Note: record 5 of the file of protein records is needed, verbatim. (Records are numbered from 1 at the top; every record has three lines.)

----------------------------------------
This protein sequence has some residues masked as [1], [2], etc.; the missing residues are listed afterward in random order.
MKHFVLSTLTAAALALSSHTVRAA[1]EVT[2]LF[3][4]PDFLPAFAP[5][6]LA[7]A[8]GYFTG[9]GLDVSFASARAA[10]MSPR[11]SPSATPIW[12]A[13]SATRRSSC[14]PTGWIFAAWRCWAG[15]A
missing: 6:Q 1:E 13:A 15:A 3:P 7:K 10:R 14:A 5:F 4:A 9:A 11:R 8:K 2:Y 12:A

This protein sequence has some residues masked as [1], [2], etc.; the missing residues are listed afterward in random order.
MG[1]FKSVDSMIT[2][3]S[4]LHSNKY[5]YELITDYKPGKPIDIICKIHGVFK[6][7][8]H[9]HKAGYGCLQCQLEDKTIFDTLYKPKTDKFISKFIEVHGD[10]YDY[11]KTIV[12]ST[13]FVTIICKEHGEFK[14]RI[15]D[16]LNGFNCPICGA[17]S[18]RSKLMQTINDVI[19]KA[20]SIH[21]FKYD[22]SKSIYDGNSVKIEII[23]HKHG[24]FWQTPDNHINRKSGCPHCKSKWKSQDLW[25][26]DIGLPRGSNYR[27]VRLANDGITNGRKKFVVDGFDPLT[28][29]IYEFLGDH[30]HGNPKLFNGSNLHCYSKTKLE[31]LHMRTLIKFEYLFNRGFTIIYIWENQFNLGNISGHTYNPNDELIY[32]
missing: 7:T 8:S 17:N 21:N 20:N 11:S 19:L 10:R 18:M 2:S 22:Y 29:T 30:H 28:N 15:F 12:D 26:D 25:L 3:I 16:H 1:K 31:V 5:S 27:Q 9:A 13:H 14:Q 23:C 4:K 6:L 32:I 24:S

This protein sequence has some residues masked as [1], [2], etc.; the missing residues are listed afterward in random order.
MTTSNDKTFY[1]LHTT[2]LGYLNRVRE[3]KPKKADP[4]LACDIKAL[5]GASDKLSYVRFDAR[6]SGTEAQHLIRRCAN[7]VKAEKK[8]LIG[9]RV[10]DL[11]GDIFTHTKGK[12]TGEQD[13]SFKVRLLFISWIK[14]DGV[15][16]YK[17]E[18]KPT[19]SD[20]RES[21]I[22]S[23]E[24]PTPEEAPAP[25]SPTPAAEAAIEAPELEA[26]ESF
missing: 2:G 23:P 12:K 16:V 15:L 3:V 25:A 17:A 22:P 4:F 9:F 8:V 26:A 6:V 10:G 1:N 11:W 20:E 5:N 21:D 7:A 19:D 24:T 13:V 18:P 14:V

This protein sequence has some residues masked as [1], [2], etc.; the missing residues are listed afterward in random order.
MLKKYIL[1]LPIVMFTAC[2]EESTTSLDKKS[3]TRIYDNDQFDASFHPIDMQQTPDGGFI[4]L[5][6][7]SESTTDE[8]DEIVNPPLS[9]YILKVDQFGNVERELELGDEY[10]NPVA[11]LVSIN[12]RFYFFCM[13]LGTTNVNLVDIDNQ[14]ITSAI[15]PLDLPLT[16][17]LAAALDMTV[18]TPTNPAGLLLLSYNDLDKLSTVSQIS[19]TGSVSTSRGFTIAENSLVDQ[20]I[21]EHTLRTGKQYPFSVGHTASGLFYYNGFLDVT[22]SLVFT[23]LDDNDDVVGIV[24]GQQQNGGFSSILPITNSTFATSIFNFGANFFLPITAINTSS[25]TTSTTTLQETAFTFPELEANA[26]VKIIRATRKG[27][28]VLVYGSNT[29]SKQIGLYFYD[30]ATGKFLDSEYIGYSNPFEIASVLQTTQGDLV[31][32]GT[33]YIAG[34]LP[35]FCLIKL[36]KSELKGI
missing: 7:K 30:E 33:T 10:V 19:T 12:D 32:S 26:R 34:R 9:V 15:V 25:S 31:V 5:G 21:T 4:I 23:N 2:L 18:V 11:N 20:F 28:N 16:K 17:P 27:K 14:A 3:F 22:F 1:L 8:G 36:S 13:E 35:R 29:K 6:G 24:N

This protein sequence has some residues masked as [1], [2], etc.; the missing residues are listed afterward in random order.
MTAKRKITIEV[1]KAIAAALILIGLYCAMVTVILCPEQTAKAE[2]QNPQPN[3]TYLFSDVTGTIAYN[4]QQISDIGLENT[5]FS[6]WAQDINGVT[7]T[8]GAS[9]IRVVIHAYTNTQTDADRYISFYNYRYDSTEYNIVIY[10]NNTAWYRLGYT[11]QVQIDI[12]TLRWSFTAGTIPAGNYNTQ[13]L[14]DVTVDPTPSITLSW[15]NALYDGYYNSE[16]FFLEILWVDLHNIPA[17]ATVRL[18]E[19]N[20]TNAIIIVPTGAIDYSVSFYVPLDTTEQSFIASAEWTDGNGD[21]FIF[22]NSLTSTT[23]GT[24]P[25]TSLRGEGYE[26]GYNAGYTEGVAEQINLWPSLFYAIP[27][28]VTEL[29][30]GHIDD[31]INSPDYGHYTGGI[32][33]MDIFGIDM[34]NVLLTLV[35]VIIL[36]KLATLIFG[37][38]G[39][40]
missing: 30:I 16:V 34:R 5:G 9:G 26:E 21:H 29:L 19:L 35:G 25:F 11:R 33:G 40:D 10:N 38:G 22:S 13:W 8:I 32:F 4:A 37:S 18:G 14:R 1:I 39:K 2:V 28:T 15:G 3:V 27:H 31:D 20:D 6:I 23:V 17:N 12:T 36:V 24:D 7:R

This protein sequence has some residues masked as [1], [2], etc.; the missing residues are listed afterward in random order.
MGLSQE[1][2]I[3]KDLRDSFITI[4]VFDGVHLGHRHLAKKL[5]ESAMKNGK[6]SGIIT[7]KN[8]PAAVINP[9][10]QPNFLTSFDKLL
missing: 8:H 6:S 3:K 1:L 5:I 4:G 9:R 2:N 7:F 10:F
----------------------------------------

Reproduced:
This protein sequence has some residues masked as [1], [2], etc.; the missing residues are listed afterward in random order.
MTAKRKITIEV[1]KAIAAALILIGLYCAMVTVILCPEQTAKAE[2]QNPQPN[3]TYLFSDVTGTIAYN[4]QQISDIGLENT[5]FS[6]WAQDINGVT[7]T[8]GAS[9]IRVVIHAYTNTQTDADRYISFYNYRYDSTEYNIVIY[10]NNTAWYRLGYT[11]QVQIDI[12]TLRWSFTAGTIPAGNYNTQ[13]L[14]DVTVDPTPSITLSW[15]NALYDGYYNSE[16]FFLEILWVDLHNIPA[17]ATVRL[18]E[19]N[20]TNAIIIVPTGAIDYSVSFYVPLDTTEQSFIASAEWTDGNGD[21]FIF[22]NSLTSTT[23]GT[24]P[25]TSLRGEGYE[26]GYNAGYTEGVAEQINLWPSLFYAIP[27][28]VTEL[29][30]GHIDD[31]INSPDYGHYTGGI[32][33]MDIFGIDM[34]NVLLTLV[35]VIIL[36]KLATLIFG[37][38]G[39][40]
missing: 30:I 16:V 34:R 5:G 9:G 26:E 21:H 29:L 19:L 35:G 25:F 11:R 33:G 40:D 10:N 38:G 22:S 13:W 8:I 32:F 4:A 37:S 18:G 14:R 1:I 39:K 2:V 28:T 15:G 3:V 27:H 31:D 20:D 6:I 23:V 17:N 12:T 36:V 24:D 7:R